How We Renovated Our Library, Physically and Electronically, for Handicapped Patrons

Article excerpt

Everyone in the library world is familiar with the vast storehouse of information at our fingertips. The Internet has become a part of our everyday lives. However, we seldom hear about the people who can't even get to the Internet without special equipment or software--people who are challenged in vision, hearing, motor skills, and cognition. These people have the same need for access to information that we all have, but how can we provide that access in a public environment?

Located in the heart of the state capital, the South Carolina State Library supports the state's government employees, public libraries, and citizens. Among its many services to the population of South Carolina, the State Library has a history of providing services directly to Carolinians who are blind and physically handicapped.

In 1996, the State Library gave one computer to each public library headquarters in the state for use by visually handicapped patrons. Then in 1998, we focused attention on ourselves and installed a public workstation dedicated to accessibility for the visually handicapped. This workstation was equipped with JAWS, VERA, and ZoomText software, and a scanner.

In the summer of 2000, the State Library added two workstations in the new reading room at its Department for the Blind and Physically Handicapped (DBPH). These workstations were equipped with WYNN, Duxbury Translator, Zoom-Text Level 2, OPENBook 5.0: Ruby edition, and JAWS software.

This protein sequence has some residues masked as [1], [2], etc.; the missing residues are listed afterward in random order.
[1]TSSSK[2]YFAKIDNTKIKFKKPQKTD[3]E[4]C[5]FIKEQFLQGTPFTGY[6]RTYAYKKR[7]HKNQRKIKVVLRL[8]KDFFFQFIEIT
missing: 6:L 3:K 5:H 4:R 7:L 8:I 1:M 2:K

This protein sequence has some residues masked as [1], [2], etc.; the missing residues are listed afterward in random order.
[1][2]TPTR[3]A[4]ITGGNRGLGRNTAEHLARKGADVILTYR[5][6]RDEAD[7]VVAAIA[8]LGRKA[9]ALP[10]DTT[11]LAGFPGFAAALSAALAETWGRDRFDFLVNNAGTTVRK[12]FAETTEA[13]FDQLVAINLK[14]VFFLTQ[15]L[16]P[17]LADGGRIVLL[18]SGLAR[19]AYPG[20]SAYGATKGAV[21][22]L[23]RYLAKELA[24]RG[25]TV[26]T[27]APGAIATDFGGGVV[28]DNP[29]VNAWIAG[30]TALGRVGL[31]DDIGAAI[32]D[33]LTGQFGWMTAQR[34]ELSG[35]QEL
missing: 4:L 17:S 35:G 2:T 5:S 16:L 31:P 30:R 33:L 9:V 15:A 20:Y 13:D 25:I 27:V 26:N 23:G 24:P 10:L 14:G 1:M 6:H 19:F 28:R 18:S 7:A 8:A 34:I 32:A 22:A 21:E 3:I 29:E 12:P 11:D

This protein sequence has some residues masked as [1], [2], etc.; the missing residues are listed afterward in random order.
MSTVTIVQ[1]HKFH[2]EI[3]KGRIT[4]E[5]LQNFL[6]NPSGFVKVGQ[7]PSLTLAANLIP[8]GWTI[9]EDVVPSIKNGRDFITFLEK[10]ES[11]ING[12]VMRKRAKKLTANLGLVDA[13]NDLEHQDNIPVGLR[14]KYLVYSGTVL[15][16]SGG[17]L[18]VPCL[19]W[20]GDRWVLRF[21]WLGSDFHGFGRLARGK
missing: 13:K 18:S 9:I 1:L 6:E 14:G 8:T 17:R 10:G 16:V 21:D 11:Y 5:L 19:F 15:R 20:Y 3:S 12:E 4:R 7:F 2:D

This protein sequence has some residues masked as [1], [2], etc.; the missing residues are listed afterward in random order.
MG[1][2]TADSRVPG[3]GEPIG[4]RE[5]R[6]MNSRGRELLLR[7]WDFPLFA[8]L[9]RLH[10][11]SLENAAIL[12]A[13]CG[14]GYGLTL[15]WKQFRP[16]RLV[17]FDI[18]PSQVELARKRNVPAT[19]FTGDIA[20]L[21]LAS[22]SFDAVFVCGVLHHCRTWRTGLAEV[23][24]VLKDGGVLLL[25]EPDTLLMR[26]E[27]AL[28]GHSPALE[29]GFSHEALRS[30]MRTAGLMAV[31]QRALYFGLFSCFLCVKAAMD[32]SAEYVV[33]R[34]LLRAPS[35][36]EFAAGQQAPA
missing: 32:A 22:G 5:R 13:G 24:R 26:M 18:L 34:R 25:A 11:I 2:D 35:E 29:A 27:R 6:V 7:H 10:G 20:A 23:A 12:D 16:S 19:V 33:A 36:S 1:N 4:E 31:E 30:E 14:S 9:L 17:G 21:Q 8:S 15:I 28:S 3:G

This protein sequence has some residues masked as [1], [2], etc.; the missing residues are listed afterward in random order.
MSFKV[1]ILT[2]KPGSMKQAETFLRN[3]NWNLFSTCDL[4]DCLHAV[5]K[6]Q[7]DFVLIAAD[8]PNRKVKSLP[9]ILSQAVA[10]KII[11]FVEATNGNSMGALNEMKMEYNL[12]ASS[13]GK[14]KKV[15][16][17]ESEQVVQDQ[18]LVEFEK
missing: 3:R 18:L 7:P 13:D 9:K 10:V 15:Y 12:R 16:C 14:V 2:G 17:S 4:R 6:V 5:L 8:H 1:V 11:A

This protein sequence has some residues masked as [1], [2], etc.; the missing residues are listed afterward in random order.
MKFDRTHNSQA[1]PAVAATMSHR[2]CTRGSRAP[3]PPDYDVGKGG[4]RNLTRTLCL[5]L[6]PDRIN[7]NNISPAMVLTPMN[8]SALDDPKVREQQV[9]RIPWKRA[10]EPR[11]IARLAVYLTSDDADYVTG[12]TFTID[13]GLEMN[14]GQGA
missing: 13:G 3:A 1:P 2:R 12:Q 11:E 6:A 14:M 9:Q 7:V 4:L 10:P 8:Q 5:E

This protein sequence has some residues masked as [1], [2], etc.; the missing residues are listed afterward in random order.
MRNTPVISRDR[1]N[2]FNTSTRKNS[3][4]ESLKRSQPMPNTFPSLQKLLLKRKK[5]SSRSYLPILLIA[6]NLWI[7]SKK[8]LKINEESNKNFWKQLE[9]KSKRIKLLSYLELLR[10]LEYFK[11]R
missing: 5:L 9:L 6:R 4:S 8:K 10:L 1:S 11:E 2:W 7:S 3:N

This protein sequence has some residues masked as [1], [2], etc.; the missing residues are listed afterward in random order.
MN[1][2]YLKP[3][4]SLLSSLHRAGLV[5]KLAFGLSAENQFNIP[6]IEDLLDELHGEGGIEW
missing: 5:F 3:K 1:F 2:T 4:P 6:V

We thought we had done all our upgrading. Then last fall, the State Library's director, James B. Johnson, was appointed to the South Carolina Access to Information Technology Coordinating Committee (SCAITCC). This committee was created by a proviso from the South Carolina General Assembly, and was charged with studying and providing "on a pilot basis, information technology access to South Carolinians with functional impairments." [1]

Catherine Morgan attended the meetings with Johnson as "technology interpreter." Cheryl Kirkpatrick, the State Library's Web administrator, was invited to join the SCAITCC's Web Accessibility Workgroup, where she chaired the training subgroup.

When the State Library itself was selected as one of five pilot sites for the SCA1TCC study, we discovered that there was much more involved in offering equal access for all. Up until this time, our efforts had been focused on providing software to aid the visually challenged. Now it seemed that we had only been looking at a very small part of the problem.

We decided to upgrade the two workstations at DBPH and to begin a concerted effort to make our Web site fully accessible. During our renovations, Catherine concentrated her efforts on the workstations while Cheryl focused on the Web site.

Knocking Down Barriers: Choosing and Using New Hardware and Software

The SCAITCC developed a "shopping list" that detailed what accommodations we'd need to meet the standards in the federal Section 508 of the Rehabilitation Act Amendments of 1998, and the additional assistive technology that would support accessibility. Using this shopping list, we determined how we would modify our setups to meet the recommendations of the committee. The committee funded our expenses.

Renovating the Workstations

There is a wide range of functional impairments: vision impairment/blindness, hearing impairment/deafness, deaf/blindness, ergonomic/mobility impairment, and cognitive impairment. To help people who face those challenges, we started upgrading two workstations. The base workstation was a standard Pentium III with an 800-MHz processor, 128 MB RAM, a 15-GB hard drive, a CD-ROM drive, a sound card with speakers and headphones, and a 10/100 PCI network card. We made certain to have enough expansion slots for the various peripherals, including USB ports. Each workstation had a 21-inch monitor, a scanner, and a printer.

To meet Section 508 standards, we needed to address the physical setup of the workstations. …